During the negotiations last month over the debt limit, there was at one point a rumor of a compromise in which the White House would further scale back the program, currently estimated to cost at least $400 billion and up to $1 trillion over ten years, in return for the GOP agreeing to codify it into law. Republicans rightly concluded that the Supreme Court is fairly likely to determine that the President lacks the authority to unilaterally impose this program without the assent of Congress. In the end, the only mention of student loan forgiveness in the debt ceiling compromise is that the White House and Congress agreed that the freeze on loan repayments will be lifted no later than the final day of August, nearly 42 months after it was implemented.

And this ambiguity on the fate of loan forgiveness coupled with the resumption of required debt payments has the left freaked out. A piece by David Dayden at The American Prospect is downright livid that our hip, young, progressive college graduates might not get Uncle Joe’s big wet (pervy) kiss on the cheek:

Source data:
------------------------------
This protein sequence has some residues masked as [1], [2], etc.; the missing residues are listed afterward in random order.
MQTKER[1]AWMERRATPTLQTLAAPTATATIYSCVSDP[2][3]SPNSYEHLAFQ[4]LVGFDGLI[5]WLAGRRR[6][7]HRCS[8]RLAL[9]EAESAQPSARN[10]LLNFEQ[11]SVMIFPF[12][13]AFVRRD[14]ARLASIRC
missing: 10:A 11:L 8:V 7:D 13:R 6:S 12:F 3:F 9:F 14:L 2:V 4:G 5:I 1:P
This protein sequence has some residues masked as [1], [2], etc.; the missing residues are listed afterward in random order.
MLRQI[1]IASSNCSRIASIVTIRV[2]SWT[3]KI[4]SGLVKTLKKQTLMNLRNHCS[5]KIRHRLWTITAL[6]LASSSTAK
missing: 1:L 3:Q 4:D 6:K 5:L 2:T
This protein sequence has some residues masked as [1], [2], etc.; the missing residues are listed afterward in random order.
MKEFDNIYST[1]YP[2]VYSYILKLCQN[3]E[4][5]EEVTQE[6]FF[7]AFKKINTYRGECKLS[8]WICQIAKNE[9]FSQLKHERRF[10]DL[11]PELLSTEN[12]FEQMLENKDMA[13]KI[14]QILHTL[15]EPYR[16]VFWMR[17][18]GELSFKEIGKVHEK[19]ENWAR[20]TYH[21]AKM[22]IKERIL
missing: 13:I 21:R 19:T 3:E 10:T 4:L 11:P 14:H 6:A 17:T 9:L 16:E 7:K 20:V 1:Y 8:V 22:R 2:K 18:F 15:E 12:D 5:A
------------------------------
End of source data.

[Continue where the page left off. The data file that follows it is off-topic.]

By the end of this month, the Supreme Court will decide whether or not 43 million student loan borrowers will see between $10,000 and $20,000 taken off their debt load. But regardless of the Court’s opinion, by the fall, anyone with a remaining loan balance will need to make monthly payments again, for the first time in three and a half years.

[. . .]

That leaves the administration in the dicey position of managing a consequential rollout (affecting more than three times as many Americans as the Obamacare exchanges) with an enormous potential downside. Millions of young people who have voted for Democrats in record numbers in the past two elections will endure what will feel like a new financial obligation of hundreds of dollars per month. And if the history of the student loan program is any guide, the process will overflow with errors, mistakes, and frustration.